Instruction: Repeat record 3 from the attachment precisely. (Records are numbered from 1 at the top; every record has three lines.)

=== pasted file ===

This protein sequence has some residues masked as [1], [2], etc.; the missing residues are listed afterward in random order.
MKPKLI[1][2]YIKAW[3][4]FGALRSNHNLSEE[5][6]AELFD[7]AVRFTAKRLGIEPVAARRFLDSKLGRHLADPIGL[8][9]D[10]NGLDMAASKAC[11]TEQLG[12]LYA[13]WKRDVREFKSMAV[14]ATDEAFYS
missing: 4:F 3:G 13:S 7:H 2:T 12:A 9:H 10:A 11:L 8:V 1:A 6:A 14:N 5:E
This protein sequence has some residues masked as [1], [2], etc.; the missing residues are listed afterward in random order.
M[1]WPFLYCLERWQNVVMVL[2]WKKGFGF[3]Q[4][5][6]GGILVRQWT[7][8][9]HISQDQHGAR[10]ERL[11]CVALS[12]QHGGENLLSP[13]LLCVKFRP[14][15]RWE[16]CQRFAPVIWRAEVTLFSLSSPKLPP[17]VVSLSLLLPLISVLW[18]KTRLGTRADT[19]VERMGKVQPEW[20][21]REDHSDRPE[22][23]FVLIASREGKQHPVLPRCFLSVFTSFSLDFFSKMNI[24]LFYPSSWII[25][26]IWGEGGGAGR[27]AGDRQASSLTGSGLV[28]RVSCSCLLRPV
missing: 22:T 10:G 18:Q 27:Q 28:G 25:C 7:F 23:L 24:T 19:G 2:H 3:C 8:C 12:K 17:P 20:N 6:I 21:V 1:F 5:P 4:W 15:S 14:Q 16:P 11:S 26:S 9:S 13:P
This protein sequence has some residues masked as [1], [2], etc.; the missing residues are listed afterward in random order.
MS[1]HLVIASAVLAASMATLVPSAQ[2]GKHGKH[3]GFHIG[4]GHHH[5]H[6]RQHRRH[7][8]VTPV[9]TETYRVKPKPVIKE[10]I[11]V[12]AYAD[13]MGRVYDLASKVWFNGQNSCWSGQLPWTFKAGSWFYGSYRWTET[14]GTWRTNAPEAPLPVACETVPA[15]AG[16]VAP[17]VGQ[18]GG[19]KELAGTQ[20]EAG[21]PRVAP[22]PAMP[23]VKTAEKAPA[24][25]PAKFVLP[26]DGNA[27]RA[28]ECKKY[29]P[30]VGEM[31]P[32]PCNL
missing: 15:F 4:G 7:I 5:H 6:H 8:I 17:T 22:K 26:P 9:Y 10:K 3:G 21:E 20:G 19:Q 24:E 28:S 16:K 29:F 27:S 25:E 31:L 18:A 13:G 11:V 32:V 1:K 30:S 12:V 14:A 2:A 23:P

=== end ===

This protein sequence has some residues masked as [1], [2], etc.; the missing residues are listed afterward in random order.
MS[1]HLVIASAVLAASMATLVPSAQ[2]GKHGKH[3]GFHIG[4]GHHH[5]H[6]RQHRRH[7][8]VTPV[9]TETYRVKPKPVIKE[10]I[11]V[12]AYAD[13]MGRVYDLASKVWFNGQNSCWSGQLPWTFKAGSWFYGSYRWTET[14]GTWRTNAPEAPLPVACETVPA[15]AG[16]VAP[17]VGQ[18]GG[19]KELAGTQ[20]EAG[21]PRVAP[22]PAMP[23]VKTAEKAPA[24][25]PAKFVLP[26]DGNA[27]RA[28]ECKKY[29]P[30]VGEM[31]P[32]PCNL
missing: 15:F 4:G 7:I 5:H 6:H 8:I 17:T 22:K 26:P 9:Y 10:K 3:G 21:E 20:G 19:Q 24:E 28:S 16:K 29:F 27:S 25:E 31:L 18:A 13:G 11:V 32:V 1:K 30:S 12:V 14:A 2:A 23:P